Friday, August 6, 2010

Mustard Bread Worthy

With a family of six, we were eating a LOT of bread each week and I was buying the "add everything" variety of bread - "double protein," "double fiber," "double double..." Even at our "reduced price" grocery store, those loaves were around $3.50 each - and four a week was getting to be too much! So I decided to pick up where I left off years ago and learn to make bread at home. Mind you, I tried when I was younger - and made enough bricks to form a small dog house! One of Jeff's favorite things is a slice of mustard bread - he takes a slice of bread, spreads Golden's Spicy Mustard on it and eats it with a snack plate. Maestro, our 10 yo budding family musician, was following this somewhat curious (to me, anyway) culinary habit. So until I could consistently make a loaf that was "mustard worthy," my bread was not ready.

Three or four weeks later, here is the recipe I settled on. And it is good enough to make mustard bread with! It's also far less expensive to make four loaves - if you're following you costs, the basic breakdown is about $1 per two loaves of bread. I can give the breakdown on that some other time but it's a sizable savings and healthier since there are no preservatives added. If you have to, the bread freezes well - it won't last long on the shelf! I often make one, freeze one and maybe make the dough for the 2nd batch to freeze for later.

Not quick, but super-tasty, healthy, and simple to make. I make two loaves at a time (only have two bread pans) and bake once or twice a week. I add extra stuff to make it healthier, but you don't have to have all of that to make a decent, fluffy loaf! If you don't add the extra, you'll need more flour to make up for it. The picture above is made without the extras, and shaped by hand instead of in a pan - we were having pasta that night. I added rosemary to the top and a few other herbs as well. But below is what I use every week for sandwiches.

The stuff with a ** by it is stuff that I add, but that is not really necessary - but does help give it a little bit better "sandwich bread" texture. Without the extras, you get a pretty decent french bread loaf!

Homemade Healthy Bread Recipe, with almost all the extras (well, I guess I could add crushed nuts or something - I LOVE the nutlovers bread they sell at the store!)


4 - 5 cups flour (I use "Better for Bread" flour, gives me about 6 to 8 loaves per $2 bag)
2 packets of dry yeast (NOT the kind for bread machines)
1 scant Tbsp. sugar or honey (only a very slight difference in taste)
1 - 1 1/2 tsp. salt
1/8 - 1/4 c. ground flax seed** (1/4 c. of each of these makes it a little too heavy to rise well so I use just slightly less of each)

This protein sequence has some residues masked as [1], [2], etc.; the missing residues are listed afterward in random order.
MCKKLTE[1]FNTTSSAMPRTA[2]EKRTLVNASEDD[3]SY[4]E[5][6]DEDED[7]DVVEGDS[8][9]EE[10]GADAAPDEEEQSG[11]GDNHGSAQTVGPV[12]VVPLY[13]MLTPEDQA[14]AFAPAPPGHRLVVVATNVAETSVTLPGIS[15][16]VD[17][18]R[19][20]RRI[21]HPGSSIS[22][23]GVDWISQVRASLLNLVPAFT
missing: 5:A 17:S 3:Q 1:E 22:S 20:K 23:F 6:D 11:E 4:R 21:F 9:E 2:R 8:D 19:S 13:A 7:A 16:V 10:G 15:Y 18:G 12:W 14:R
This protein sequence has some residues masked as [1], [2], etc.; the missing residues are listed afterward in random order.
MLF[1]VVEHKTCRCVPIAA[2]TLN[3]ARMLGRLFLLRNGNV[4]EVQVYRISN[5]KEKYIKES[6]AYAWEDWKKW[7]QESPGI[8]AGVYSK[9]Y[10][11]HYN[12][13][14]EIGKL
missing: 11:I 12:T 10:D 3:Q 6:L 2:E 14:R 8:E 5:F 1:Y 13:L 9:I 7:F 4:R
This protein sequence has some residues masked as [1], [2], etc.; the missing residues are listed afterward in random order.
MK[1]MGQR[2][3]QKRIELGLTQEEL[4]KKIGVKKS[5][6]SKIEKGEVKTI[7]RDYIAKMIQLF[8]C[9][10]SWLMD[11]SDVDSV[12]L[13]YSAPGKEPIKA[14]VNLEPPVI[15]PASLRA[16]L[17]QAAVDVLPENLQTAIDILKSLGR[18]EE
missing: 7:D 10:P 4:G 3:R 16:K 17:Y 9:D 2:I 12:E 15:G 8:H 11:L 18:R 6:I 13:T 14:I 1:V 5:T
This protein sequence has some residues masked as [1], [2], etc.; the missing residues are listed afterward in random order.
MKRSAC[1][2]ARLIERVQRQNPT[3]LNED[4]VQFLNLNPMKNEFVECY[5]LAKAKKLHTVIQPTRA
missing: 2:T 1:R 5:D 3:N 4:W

1/8 - 1/4 c. wheat germ** (I find each of these "extra" items over in the organic section of the Commissary - near the protein bars and vitamins.)
1/8 - 1/4 c. wheat bran**
1 Tbsp. gluten**
Olive oil


1. In a 2 c. (or larger) measuring cup, warm 1/2 cup of water to 115 - 120 degrees (the temperature can make a huge difference. I look to go at 120 myself.) Add 1 Tbsp. sugar/honey and the yeast. Let sit about 10 minutes until foamy - it will fill up to about the 1 1/2 c. mark.

2. While the yeast rises, in a large mixing bowl, put 3 c. flour (4 cups if you're not adding the extra stuff), salt and flax, wheat germ, wheat bran and gluten (if using.) Mix all of these dry ingredients together. The rest of the flour will be used during kneading.

3. Add the risen yeast and an additional 1 3/4 cups of water, also at 120 degrees. Mix everything together fairly well - but if there is still some flour not mixed in on the bottom it's not a big deal.

4. Put about 1/2 c. flour onto a clean surface (counter/cutting board/etc.) pout the dough out onto the floured surface (the dough will still be sticky.) Put another 1/4 c. flour on top of the dough. Knead the dough, adding additional flour as needed for 8 to 10 minutes (I'm not precise in the time, as you might guess, but it usually takes me about 8 minutes before it's at a good elasticity. If it is getting hard or difficult to fold over for the kneading process, you can pick it up on one side and let it hang for a second to stretch out a bit and continue from there.)

5. Oil the mixing bowl and put the dough in, coating the outside of the dough with the oil. Cover with a fairly damp cloth and let rise for at least 1 hour. How long it needs to rise will depend greatly on the humidity and temperature.

6. Once the dough has risen and is about double in size (or more if you're not paying attention!) put a light coating of oil onto a clean surface, and knead the dough again for three or four quick strokes. Place in two lightly, but thoroughly oiled baking pans, cover with a fairly damp cloth (almost wet!) and let rise for another 30 to 60 minutes (until risen as high as you'd like them to be.) Mine always rise a little more even once I've put them in the oven, so maybe go just under how high you'd like them to be. Remove the cover and bake at 450 deg.s for about 20 minutes. Let cool for about 15 minutes before turning out for best results.

I hope I've written this out clearly and that it tastes as good for your family as for my own!


  1. My mom put wheat germ in everything. I could eat it by the hand full. We used to eat it with milk, like cereal! I don't remember what all she put in her homemade bread, but wheat germ was one ingredient.

  2. I never thought to eat it with milk - she didn't eat the wheat germ in milk all ground up did she? I love a good hearty bread though! Maybe I'll try a german dark bread one day and we'll have it with beer :)


I look forward to hearing your thoughts!


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